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Old 05-14-2015, 08:39 AM
 
28,906 posts, read 45,254,652 times
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Quote:
Originally Posted by dmarie123 View Post
Make it less about age, and more about a child's development and abilities. Why must all children start at the same age and progress at the same rate? What about placement tests instead of purely using birth certificates?
Bingo.

The last outposts of Stalinism can be found in North Korea and the average school. All students are pretty much treated the same and progress the same for no better reason than blind orthodoxy.

Think about this for a moment. We live in an incredibly decentralized age. You can find an embarrassment of information on any subject on a search engine with a few keystrokes. Heck, you can buy Rosetta Stone and learn languages in a self-paced way. So why do we continue doing things as if it were still 1895?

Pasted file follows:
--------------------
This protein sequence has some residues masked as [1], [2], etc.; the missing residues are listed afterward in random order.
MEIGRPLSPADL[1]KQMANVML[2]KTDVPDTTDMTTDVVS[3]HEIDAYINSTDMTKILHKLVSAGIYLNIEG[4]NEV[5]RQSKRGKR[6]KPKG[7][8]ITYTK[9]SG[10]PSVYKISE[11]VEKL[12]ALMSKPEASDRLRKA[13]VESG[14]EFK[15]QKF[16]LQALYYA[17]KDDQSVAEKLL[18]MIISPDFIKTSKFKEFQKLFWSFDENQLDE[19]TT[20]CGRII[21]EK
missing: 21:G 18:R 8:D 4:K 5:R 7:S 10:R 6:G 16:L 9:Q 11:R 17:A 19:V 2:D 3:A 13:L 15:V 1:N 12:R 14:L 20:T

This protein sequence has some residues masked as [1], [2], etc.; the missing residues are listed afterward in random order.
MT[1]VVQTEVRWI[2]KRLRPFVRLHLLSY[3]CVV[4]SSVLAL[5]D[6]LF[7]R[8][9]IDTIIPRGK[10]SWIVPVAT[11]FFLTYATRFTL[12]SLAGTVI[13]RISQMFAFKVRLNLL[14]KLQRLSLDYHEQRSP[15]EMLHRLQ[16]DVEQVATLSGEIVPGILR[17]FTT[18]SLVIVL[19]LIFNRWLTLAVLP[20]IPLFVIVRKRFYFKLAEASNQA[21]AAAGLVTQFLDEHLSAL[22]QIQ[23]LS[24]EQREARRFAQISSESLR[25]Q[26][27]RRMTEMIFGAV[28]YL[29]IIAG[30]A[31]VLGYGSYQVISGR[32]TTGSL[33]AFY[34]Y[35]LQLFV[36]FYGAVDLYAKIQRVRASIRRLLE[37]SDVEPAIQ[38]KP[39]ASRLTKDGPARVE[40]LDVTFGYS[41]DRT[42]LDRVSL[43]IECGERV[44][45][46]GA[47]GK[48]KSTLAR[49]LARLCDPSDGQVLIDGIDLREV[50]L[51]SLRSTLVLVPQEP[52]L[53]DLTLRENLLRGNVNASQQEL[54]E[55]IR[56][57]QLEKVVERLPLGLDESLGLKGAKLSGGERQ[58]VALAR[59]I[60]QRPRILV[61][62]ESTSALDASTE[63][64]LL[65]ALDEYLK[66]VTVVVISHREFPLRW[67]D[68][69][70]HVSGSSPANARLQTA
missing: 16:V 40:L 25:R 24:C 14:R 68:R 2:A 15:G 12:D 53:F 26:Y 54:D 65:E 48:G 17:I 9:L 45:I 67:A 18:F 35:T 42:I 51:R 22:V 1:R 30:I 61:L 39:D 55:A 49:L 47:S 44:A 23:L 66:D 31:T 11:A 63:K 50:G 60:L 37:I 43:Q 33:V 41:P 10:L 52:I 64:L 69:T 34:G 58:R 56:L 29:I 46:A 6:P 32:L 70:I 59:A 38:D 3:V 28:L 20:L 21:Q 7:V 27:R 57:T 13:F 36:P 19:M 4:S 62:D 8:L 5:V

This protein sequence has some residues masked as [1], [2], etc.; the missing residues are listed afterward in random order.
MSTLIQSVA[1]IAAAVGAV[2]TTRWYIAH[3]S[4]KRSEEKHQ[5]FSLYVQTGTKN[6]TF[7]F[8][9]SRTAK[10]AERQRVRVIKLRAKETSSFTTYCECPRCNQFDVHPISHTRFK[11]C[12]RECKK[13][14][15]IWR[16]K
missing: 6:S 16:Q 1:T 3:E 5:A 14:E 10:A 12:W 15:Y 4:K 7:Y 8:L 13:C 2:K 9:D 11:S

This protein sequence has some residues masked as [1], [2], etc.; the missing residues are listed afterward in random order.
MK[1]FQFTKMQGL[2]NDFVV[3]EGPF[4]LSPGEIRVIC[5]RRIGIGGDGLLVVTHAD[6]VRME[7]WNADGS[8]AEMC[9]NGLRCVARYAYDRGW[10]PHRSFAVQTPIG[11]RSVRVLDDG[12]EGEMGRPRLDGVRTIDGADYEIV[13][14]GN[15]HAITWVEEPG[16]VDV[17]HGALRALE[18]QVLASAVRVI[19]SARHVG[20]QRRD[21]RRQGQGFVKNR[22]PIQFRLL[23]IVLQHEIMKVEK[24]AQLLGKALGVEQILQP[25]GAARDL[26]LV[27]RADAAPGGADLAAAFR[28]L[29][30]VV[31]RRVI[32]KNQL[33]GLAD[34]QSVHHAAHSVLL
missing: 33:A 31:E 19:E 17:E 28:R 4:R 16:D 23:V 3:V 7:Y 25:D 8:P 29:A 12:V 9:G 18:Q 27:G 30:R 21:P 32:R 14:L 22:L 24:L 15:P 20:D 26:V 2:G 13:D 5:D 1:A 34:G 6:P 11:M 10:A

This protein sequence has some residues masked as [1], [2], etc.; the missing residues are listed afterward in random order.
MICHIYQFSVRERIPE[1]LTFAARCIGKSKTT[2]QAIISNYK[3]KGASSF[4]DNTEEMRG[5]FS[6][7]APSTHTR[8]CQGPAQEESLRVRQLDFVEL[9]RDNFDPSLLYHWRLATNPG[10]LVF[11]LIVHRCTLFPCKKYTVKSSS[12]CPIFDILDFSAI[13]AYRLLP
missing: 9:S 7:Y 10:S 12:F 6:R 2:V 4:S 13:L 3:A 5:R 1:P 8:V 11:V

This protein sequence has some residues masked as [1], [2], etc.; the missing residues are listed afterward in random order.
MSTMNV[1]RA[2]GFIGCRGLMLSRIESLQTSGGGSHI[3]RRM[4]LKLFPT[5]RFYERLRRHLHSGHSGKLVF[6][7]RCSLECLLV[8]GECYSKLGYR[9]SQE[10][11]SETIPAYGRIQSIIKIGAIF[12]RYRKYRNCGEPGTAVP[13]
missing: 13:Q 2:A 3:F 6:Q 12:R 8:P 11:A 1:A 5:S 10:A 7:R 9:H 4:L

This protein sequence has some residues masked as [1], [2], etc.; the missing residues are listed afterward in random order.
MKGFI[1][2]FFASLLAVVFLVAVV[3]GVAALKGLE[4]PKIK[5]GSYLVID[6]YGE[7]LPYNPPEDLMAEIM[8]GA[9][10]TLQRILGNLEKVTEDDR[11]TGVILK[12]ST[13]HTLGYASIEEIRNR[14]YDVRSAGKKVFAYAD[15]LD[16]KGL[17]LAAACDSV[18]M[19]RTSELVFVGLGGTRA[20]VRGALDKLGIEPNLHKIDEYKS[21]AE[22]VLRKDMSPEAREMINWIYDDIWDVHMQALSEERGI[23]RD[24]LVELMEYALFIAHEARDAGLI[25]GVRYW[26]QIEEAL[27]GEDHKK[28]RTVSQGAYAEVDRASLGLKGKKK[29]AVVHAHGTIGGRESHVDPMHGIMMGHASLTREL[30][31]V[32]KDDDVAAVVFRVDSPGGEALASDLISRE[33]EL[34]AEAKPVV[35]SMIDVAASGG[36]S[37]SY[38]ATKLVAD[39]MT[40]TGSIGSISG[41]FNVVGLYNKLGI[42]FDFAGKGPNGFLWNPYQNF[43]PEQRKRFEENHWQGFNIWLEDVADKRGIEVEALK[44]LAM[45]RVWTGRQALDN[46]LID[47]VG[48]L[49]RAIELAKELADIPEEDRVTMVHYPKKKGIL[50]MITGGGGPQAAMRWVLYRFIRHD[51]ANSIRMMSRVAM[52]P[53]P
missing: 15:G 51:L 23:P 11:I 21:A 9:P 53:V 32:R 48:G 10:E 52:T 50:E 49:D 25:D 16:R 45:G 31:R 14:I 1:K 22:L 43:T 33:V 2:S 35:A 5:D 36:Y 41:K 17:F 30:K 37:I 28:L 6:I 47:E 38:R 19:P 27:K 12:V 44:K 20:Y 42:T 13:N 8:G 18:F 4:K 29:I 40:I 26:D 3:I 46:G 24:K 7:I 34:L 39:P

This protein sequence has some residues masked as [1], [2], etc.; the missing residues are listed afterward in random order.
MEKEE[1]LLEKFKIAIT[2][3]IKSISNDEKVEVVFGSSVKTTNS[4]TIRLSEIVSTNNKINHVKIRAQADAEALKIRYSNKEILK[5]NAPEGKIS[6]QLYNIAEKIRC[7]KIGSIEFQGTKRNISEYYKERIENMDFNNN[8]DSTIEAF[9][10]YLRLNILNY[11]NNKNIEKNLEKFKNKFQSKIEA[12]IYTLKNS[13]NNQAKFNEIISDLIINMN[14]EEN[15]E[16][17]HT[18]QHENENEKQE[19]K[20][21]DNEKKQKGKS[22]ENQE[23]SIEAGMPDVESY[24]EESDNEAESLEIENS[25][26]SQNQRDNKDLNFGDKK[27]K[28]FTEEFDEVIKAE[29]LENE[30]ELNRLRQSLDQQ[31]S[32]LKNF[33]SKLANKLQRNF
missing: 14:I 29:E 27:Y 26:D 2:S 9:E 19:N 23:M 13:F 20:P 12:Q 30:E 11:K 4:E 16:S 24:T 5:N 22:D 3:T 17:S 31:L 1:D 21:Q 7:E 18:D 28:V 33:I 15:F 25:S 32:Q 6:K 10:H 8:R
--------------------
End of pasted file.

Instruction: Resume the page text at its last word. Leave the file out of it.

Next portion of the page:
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Old 05-14-2015, 09:32 AM
 
28,002 posts, read 19,677,561 times
Reputation: 16471
Quote:
Originally Posted by katie1215 View Post
What changes would you make if you could?
I would put those in the trenches on the boards and committees who direct education. Teachers should have a MUCH louder voice in the decision making of school districts and education in general.

Other changes I'd make:

Encourage a more informal, fluid, organic approach to learning

Institute a program to help with college tuition to encourage more people to become teachers

Begin having more than one teacher in a classroom, like a co-teacher or assistant teacher

Start parent advisory boards so parents have a formal channel in which to address their concerns to the school and teachers

Have programming available within the schools so parents can be more involved with their children's education